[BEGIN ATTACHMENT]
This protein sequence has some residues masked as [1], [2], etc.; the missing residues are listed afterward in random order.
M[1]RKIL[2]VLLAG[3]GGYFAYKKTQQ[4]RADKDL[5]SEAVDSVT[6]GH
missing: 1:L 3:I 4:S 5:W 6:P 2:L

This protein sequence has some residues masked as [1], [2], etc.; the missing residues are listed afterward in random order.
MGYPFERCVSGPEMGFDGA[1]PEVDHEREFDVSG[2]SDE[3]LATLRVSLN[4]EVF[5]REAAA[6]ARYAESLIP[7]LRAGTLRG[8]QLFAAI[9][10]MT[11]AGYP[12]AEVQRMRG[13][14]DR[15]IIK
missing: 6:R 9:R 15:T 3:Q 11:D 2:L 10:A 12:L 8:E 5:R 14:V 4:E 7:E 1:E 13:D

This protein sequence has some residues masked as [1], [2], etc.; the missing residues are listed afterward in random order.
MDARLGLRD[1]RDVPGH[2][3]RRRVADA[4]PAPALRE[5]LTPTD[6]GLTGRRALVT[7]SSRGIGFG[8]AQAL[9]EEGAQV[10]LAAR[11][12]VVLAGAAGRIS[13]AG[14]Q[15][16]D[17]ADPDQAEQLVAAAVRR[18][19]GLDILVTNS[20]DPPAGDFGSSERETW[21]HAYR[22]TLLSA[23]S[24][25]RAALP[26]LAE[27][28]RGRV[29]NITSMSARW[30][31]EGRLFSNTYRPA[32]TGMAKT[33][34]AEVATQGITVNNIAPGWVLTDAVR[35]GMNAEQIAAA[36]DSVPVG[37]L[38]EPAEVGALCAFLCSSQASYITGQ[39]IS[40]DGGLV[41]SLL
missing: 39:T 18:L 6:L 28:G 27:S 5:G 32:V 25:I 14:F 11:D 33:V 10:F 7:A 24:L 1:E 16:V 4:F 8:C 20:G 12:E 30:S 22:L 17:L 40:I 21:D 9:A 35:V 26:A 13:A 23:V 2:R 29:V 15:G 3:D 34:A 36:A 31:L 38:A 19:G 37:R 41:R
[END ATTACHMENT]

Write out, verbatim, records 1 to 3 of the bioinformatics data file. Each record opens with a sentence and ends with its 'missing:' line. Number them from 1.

This protein sequence has some residues masked as [1], [2], etc.; the missing residues are listed afterward in random order.
M[1]RKIL[2]VLLAG[3]GGYFAYKKTQQ[4]RADKDL[5]SEAVDSVT[6]GH
missing: 1:L 3:I 4:S 5:W 6:P 2:L

This protein sequence has some residues masked as [1], [2], etc.; the missing residues are listed afterward in random order.
MGYPFERCVSGPEMGFDGA[1]PEVDHEREFDVSG[2]SDE[3]LATLRVSLN[4]EVF[5]REAAA[6]ARYAESLIP[7]LRAGTLRG[8]QLFAAI[9][10]MT[11]AGYP[12]AEVQRMRG[13][14]DR[15]IIK
missing: 6:R 9:R 15:T 3:Q 11:D 2:L 10:A 12:L 8:E 5:R 14:V 4:E 7:E 1:E 13:D

This protein sequence has some residues masked as [1], [2], etc.; the missing residues are listed afterward in random order.
MDARLGLRD[1]RDVPGH[2][3]RRRVADA[4]PAPALRE[5]LTPTD[6]GLTGRRALVT[7]SSRGIGFG[8]AQAL[9]EEGAQV[10]LAAR[11][12]VVLAGAAGRIS[13]AG[14]Q[15][16]D[17]ADPDQAEQLVAAAVRR[18][19]GLDILVTNS[20]DPPAGDFGSSERETW[21]HAYR[22]TLLSA[23]S[24][25]RAALP[26]LAE[27][28]RGRV[29]NITSMSARW[30][31]EGRLFSNTYRPA[32]TGMAKT[33][34]AEVATQGITVNNIAPGWVLTDAVR[35]GMNAEQIAAA[36]DSVPVG[37]L[38]EPAEVGALCAFLCSSQASYITGQ[39]IS[40]DGGLV[41]SLL
missing: 39:T 18:L 6:L 28:G 27:S 5:G 32:V 25:I 14:F 11:D 33:V 10:F 7:A 24:L 1:E 16:V 4:F 8:C 20:G 12:E 30:S 22:L 17:L 40:I 21:D 9:A 35:V 26:A 13:A 23:V 2:R 29:V 15:G 3:D 34:A 36:A 31:L 38:A 19:G 37:R 41:R